Filing for bankruptcy can be scary when you have a family to support. While on one hand you do need to resolve your debts and get back on track, you also want to be sure that your children have everything they need. Particularly with Chapter 7 bankruptcy, a liquidation bankruptcy, you worry that they may lose clothing, furniture or other necessary items needed to live comfortably.
You can put your mind at ease because the point of a Chapter 7 bankruptcy isn’t to sell everything you have or to do anything that would harm your children. Realistically, the positive impact of your bankruptcy may help you resolve debts that would be more harmful to your children if left alone.
Will I have to liquidate my child’s belongings?
Part of Chapter 7 bankruptcy is liquidating certain assets from your home. A bankruptcy trustee has the legal authority to take away your child’s toys, like a teddy bear or doll, but it’s unlikely that they will. Many of these kinds of items have no real resale value of note, so it would be more harmful to sell the items off than to leave them in the home.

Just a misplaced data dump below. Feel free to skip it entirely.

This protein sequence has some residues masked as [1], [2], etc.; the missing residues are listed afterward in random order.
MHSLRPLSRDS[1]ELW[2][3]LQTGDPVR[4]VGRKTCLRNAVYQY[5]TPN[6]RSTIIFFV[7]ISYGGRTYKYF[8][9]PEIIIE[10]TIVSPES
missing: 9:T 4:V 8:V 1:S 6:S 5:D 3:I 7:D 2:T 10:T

That being said, if your child has a PlayStation 5 or you have a baseball signed by Babe Ruth, then those items may be sold because they have a very real, high value to others.
What happens to my child’s bank account?
If you set up a bank account for your child, you will likely only have to worry about the trustee looking into it if you recently made large deposits. Otherwise, the account may be able to stay as it is. The court will still want to see statements, of course, to be sure you haven’t moved large amounts of money over recently.
These are a few questions that parents have as they go into bankruptcy. Your children don’t technically have assets of their own that are separate from yours, but most courts are reasonable with how they approach children’s assets and will focus on doing what’s best for your kids in this situation.